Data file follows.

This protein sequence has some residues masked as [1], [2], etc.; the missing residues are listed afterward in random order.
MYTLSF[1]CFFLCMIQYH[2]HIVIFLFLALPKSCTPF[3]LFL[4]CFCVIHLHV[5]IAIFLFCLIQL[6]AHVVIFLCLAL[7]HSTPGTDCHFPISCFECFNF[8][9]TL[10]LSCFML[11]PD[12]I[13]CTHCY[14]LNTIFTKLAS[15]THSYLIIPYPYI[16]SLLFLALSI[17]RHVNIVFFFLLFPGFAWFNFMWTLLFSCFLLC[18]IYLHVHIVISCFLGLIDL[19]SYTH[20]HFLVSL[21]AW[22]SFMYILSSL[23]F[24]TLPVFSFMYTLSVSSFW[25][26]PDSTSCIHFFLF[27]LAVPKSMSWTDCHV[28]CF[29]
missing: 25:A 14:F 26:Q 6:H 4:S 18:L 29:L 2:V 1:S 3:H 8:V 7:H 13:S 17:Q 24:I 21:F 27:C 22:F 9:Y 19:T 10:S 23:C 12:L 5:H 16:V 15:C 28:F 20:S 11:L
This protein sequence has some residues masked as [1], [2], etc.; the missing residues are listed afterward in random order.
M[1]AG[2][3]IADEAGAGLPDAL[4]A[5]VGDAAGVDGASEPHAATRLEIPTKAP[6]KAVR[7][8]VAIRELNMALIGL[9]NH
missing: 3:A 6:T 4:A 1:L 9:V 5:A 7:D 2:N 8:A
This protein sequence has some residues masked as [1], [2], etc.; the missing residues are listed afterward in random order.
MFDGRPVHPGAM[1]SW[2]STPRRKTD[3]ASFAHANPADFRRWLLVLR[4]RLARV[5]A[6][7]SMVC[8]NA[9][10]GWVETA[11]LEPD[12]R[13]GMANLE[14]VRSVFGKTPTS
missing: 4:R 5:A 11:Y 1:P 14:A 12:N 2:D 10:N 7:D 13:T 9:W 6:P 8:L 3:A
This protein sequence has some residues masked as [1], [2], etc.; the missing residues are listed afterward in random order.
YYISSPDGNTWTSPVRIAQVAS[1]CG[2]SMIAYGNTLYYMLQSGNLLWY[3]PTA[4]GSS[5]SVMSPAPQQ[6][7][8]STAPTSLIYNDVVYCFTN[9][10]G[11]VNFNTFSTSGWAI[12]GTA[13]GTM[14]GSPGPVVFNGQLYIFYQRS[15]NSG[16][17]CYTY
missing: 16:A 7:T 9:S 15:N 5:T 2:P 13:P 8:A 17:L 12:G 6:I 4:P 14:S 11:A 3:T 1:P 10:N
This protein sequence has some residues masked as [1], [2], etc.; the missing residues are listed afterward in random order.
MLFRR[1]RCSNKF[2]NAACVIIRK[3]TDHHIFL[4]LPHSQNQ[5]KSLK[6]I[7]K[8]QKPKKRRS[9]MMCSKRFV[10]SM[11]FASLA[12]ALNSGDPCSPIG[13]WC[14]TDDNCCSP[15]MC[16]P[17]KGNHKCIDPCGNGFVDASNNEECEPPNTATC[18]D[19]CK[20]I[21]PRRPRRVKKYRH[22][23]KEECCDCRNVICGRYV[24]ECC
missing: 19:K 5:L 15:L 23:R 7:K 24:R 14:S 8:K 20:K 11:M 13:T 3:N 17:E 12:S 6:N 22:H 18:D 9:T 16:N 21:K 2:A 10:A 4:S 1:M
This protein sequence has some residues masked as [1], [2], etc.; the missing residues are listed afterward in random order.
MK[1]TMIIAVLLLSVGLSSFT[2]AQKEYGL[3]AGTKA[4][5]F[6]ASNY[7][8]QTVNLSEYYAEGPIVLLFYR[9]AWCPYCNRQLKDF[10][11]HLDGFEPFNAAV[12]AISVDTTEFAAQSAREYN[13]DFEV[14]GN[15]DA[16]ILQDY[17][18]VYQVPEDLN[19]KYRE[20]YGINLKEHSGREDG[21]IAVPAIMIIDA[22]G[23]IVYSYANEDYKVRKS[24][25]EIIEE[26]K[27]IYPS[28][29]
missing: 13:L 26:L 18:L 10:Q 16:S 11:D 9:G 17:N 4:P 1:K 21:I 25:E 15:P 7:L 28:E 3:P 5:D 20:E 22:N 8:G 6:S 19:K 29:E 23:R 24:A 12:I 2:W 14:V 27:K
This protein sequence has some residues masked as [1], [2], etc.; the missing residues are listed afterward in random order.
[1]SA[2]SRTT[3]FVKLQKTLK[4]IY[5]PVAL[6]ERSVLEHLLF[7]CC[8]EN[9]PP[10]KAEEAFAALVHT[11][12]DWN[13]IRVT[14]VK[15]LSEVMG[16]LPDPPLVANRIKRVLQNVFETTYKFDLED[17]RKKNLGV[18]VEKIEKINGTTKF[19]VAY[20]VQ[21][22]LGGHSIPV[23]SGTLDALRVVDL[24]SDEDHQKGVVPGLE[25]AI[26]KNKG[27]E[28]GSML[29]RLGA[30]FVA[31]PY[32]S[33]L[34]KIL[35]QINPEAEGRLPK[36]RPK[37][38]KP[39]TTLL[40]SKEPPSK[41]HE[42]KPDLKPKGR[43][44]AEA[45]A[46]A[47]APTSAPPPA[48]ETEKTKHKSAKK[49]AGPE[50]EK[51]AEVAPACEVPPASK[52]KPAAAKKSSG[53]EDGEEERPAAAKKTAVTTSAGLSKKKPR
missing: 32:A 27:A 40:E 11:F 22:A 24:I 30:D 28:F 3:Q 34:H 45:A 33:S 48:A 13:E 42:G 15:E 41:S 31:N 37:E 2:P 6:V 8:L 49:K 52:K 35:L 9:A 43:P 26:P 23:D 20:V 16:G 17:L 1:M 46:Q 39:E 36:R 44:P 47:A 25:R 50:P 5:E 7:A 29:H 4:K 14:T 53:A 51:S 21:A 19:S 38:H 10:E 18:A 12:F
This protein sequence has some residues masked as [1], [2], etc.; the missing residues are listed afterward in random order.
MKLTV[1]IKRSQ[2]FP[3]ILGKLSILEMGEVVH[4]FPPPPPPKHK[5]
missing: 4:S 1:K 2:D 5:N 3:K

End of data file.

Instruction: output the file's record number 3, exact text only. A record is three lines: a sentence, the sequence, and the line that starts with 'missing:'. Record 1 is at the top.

This protein sequence has some residues masked as [1], [2], etc.; the missing residues are listed afterward in random order.
MFDGRPVHPGAM[1]SW[2]STPRRKTD[3]ASFAHANPADFRRWLLVLR[4]RLARV[5]A[6][7]SMVC[8]NA[9][10]GWVETA[11]LEPD[12]R[13]GMANLE[14]VRSVFGKTPTS
missing: 4:R 5:A 11:Y 1:P 14:A 12:N 2:D 10:N 7:D 13:T 9:W 6:P 8:L 3:A